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“[We] ought to know that from nothing else but the brain come joys, delights, laughter and sports, and sorrows, griefs, despondency, and lamentations. … And by the same organ we become mad and delirious, and fears and terrors assail us, some by night, and some by day, and dreams and untimely wanderings, and cares that are not suitable, and ignorance of present circumstances, desuetude, and unskillfulness. All these things we endure from the brain, when it is not healthy…” — Hippocrates Continue reading
It’s hard to believe that it’s been over forty years since that late summer day when I took a chance and traveled far from home to run with the Mohawk Cross Country team at one of their pre-season practices. I’ve written about that day before, but recently felt motivated to tell the story again, filling in a few more details. I hope you enjoy it! Continue reading
“…Let’s think about how much more work LeBron does every single day than your typical high school runner. Who do you know ran 4:40 in high school? Oh, literally everyone? Even the kid who was so small and sad-looking that his mom had to use a clothespin to keep his jersey from falling off? Excuse me, I’ve just upgraded LeBron James to a 4:20 mile.” – Ryan Sterner, Citius
“A very good high school runner can run 4:20 or faster and is a very average athlete by general metrics. James is arguably one of the best athletes in the world and so 4:40 should be no problem.” – Chris Chavez, Sports Illustrated
“Lebron? You out there? Aging hack runner who peaked in high school wants to race.” – Malcolm Gladwell, on Twitter Continue reading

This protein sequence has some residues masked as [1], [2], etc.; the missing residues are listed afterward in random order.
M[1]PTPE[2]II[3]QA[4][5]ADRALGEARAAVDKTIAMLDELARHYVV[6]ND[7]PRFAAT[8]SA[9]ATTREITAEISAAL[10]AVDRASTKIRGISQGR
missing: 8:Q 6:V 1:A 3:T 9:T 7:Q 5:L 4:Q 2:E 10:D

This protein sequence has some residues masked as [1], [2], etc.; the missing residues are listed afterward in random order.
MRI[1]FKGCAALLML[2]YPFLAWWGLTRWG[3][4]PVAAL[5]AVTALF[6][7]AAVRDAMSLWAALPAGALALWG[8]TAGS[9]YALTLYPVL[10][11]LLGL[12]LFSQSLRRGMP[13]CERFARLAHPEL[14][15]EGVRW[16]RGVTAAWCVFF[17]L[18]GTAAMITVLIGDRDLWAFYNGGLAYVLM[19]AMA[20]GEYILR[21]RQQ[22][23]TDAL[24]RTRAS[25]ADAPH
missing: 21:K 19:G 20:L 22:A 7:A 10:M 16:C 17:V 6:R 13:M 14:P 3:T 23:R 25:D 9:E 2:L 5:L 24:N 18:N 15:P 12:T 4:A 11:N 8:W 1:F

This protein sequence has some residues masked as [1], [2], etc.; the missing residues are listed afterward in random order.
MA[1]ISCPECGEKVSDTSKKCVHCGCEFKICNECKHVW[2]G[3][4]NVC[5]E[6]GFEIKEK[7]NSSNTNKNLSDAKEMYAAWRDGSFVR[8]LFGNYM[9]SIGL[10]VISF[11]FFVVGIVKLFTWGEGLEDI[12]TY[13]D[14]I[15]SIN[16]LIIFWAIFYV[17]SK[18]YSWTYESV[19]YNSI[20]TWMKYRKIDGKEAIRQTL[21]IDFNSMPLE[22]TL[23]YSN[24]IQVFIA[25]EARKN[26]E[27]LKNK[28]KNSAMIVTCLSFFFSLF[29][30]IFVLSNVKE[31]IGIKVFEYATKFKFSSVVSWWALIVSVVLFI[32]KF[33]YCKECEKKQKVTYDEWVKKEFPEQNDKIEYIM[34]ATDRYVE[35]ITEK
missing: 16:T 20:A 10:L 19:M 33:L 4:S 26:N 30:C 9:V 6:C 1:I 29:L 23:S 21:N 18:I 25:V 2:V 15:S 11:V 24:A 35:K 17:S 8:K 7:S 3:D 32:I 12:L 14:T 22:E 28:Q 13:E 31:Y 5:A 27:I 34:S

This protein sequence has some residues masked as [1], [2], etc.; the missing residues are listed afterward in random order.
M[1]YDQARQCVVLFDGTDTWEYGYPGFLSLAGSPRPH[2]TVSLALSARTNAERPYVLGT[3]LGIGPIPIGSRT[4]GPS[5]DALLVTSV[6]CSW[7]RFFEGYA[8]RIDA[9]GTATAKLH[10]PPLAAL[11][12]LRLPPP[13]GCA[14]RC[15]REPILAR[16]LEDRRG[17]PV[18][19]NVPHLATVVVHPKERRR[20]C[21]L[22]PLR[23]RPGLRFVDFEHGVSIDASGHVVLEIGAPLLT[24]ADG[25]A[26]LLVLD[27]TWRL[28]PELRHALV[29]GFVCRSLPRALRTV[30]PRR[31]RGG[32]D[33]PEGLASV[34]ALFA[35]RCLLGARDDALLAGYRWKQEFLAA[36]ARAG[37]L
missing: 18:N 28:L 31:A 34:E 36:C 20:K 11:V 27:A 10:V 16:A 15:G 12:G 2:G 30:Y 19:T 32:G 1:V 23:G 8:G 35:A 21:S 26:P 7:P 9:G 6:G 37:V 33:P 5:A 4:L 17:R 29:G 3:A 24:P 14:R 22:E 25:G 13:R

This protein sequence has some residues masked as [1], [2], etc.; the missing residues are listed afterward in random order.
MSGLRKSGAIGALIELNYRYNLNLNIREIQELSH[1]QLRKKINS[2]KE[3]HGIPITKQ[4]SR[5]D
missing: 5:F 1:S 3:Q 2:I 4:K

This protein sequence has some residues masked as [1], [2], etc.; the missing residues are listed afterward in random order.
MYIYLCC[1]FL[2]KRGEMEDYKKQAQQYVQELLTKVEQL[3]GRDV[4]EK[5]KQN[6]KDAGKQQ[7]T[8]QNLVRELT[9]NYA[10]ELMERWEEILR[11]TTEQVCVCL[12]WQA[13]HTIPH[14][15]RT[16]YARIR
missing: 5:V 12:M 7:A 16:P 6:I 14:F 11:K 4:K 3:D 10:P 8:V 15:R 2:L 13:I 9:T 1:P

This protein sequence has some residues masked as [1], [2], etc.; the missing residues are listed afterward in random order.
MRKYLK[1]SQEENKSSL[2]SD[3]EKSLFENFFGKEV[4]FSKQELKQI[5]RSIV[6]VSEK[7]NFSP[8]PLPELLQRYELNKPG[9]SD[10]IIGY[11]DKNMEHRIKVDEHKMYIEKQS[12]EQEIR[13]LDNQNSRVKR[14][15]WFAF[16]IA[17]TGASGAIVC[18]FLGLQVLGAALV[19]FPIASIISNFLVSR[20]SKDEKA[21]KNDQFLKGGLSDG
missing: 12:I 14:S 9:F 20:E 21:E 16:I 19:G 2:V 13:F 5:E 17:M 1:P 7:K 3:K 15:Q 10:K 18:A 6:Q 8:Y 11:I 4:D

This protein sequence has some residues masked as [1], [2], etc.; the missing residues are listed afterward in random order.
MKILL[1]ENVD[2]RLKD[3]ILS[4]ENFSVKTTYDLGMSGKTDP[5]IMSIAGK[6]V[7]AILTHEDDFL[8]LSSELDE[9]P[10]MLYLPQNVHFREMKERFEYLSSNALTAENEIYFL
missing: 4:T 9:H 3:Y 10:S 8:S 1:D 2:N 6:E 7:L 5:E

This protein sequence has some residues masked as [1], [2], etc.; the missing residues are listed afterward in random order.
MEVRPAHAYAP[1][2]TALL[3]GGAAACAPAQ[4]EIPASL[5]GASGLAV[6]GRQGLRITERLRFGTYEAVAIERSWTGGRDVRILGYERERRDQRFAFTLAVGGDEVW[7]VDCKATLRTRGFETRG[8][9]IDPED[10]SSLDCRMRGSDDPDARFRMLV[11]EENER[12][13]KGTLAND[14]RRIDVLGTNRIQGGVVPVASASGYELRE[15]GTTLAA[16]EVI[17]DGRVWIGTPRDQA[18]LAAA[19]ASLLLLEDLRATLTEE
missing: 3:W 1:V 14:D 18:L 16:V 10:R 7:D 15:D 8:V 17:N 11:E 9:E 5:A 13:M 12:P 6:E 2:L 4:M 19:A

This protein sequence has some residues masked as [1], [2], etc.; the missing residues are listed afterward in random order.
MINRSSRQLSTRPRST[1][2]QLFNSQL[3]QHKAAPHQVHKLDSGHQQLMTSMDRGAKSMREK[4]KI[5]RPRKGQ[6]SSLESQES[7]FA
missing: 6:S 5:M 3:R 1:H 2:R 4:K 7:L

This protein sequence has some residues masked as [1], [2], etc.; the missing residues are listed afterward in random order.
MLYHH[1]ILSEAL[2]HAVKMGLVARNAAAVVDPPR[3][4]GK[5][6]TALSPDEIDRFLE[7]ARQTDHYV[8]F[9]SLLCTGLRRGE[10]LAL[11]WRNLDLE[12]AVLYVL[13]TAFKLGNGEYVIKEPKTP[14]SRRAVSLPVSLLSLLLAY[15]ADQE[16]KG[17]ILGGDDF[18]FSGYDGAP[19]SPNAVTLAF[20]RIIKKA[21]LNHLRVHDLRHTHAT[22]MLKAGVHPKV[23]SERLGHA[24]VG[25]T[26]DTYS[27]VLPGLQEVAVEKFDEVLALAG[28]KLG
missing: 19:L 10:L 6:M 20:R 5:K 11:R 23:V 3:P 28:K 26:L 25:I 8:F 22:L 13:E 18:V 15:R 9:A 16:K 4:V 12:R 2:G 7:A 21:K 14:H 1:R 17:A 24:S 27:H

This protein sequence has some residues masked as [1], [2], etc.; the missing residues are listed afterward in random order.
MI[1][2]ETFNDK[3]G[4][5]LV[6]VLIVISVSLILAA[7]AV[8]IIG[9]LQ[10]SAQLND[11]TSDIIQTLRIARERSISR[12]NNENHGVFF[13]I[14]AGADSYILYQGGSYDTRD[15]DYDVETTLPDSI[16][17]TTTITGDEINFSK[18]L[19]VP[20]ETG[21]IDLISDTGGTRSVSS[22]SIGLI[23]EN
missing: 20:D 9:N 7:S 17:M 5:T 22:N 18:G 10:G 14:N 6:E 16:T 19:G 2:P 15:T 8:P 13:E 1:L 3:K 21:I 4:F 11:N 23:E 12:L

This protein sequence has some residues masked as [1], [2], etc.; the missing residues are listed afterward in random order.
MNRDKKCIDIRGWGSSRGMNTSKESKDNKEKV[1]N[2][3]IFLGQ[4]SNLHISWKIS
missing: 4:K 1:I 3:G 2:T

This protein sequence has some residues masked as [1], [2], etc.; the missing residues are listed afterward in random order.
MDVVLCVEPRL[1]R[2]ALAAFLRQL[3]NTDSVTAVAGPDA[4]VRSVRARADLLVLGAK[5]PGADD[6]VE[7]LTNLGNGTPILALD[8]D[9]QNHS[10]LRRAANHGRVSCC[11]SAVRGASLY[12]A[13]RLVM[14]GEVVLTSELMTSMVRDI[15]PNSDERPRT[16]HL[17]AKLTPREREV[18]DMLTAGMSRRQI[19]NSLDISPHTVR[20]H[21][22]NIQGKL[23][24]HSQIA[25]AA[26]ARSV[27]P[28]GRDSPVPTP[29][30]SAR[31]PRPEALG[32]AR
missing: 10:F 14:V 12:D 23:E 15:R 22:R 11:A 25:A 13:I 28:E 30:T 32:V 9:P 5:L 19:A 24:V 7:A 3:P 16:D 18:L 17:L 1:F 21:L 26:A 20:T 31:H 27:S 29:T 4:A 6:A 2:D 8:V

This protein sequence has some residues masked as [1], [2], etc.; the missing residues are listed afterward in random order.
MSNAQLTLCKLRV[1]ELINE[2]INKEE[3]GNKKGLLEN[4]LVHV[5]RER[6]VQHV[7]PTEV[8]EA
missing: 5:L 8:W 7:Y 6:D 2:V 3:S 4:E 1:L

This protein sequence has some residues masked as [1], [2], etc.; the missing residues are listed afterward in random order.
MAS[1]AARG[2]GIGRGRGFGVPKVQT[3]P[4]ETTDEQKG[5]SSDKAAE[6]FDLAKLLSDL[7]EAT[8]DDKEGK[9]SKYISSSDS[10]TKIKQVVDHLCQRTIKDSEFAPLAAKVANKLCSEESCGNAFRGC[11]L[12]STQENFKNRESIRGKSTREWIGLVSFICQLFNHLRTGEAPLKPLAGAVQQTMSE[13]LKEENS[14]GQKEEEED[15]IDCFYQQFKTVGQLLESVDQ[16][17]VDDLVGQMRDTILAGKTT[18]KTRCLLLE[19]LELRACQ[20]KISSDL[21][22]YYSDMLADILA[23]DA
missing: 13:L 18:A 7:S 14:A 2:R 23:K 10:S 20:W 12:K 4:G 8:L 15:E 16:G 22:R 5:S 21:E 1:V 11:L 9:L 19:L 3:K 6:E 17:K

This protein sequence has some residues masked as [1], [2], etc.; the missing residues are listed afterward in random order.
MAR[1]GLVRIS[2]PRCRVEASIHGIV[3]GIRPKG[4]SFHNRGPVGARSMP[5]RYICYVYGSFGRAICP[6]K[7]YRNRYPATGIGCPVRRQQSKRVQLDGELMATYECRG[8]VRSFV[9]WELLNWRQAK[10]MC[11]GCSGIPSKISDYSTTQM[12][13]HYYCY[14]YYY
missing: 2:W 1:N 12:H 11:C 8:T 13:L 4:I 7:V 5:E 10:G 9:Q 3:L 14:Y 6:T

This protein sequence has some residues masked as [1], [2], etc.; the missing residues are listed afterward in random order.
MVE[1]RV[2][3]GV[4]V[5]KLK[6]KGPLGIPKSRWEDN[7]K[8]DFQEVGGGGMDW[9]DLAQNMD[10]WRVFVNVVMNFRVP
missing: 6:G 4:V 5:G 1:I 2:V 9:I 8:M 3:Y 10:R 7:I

Kingdom Trails, across from the Wildflower Inn
Every time I mention to someone that I spent the first two weeks of August at running camp, I worry that this sounds juvenile and undignified… even for me. So I hasten to add that no, I was not a camper; the campers were mostly high school runners. I was a staff coach with actual adult responsibilities.
But still, you know, why would an old fart like me want to feel even older at running camp? Continue reading
Final leg of the men’s 4×100 relay
Has it been five years already since the Olympics returned to London?
In the wider world, a lot has changed for Great Britain and for the rest of us since 2012, but it seems like only yesterday that we were watching the planet’s best track and field athletes – Bolt, Rudisha, Dibaba, Farah – amaze and delight us during the Athletics portion of the London Games.
But impressions can be deceiving. The world of Athletics has changed, too. Although many of the same athletes were competing in the same Olympic Stadium over these last two weeks for the 16th IAAF World Championships, at some point, a few of these formerly invincible runners became mortal, yielding the podium to newcomers. At some point, other runners and jumpers and throwers stepped out of obscurity to win unexpected titles. Some fans called it the “Bizzaro World Championships,” and felt that the world of Track and Field had been turned upside-down. I wouldn’t go that far, but there were definitely events that shocked fans of the sport. Continue reading
Chart by Jens Jakob Anderson and Ivanka Andreeva Nikolova, runrepeat.com
When it comes to running, I live in a bubble. I spend some part of every day running, or coaching, or writing, or thinking about running. My social life revolves around running. I frequent running websites. I stream obscure races and meets from around the world to my laptop at odd hours of the day and night. I am writing this in my dorm room at a running camp.
All of this makes it hard for me to see the big picture: to see that people like me represent a very small fraction of the running population of this country. Vastly more people run for health or recreation than for prizes, and those people likely do not obsess over intervals, tempo runs, and weekly mileage.
The fact that I have spent a lot of my life trying to get better at running, and trying to help others do the same, also makes it hard for me to understand the following recent phenomenon: American runners are slowing down. Or, to put it more precisely, average race times across a variety of standard race distances have been slowing steadily for at least two decades. Continue reading